The exhibition ¨Estampas del aire. Aguafuertes españoles del siglo XX¨ was the perfect excuse for Cuba’s National Museum of Fine Arts to reopen its Universal Art Building, which was closed due to various technical issues.

Open to the public in early February, the collection El Aire consists of 16 engravings by Spanish artists from the 20th century, curator Manuel Crespo informed.

This is the first time that this collection has been presented separately, because its pieces had already been on display as part of other collections.

The exhibition ¨Estampas del aire. Aguafuertes españoles del siglo XX¨ was the perfect excuse for Cuba’s National Museum of Fine Arts to reopen its Universal Art Building, which was closed due to various technical issues.Among the Spanish artists represented at the exhibition are Rafael Canogar, Lucio Muñoz, Juan Genovés, Amalia Avia, Eduardo Úruculo, Carlos León and José Luis Fajardo –the only one from the group that has set up a personal exhibit in Cuba.

Though from different generations, their works earned them great recognition during the second half of the 20th century.

Crespo highlighted the different styles represented by the works, which range from abstractionism- a prevailing trend- to expressionism and even representational art.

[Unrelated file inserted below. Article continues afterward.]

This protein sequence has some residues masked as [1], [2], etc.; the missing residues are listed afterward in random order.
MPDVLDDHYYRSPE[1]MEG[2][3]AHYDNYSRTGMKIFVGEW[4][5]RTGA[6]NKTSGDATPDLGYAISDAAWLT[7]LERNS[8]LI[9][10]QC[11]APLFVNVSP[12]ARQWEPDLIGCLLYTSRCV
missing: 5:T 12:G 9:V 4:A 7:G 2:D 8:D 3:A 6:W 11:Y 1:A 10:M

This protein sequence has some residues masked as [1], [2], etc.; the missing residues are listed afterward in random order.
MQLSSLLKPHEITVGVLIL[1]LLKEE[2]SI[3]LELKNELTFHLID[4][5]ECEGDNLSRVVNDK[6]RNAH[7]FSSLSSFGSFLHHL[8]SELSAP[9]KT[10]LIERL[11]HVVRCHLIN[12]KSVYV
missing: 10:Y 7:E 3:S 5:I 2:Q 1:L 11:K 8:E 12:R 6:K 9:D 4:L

This is the reason why it is so fascinating to have them all on display at the same time. It turns out to be a small and heterogeneous exhibit that features the art of engraving, which is rated within many circles as minor art, the curator noted.

Collagraphy, the technique used by the artists, makes these pieces exceptional, as it is one of the oldest printmaking techniques, thus giving great pleasure both to visitors and experts, Crespo stressed.

The pieces were made in 1993 upon a request by Iberia Airlines to mark the anniversary of its founding. The company took advantage of the recognition won by the artists and the fact that the technique used allows the pieces to be reproduced.

In May of that same year, being one of Iberia’s destination sites, Havana welcomed the pieces reproduced on paper as part of an exhibition entitled ¨La colección de arte más viajera¨ (The Number One Traveling Art Exhibition), which was later on donated to the National Museum of Fine Arts.

Committed to its responsibility as an institution in charge of exhibiting its assets, the Cuban museum has now chosen to have the Spanish engravings on display.

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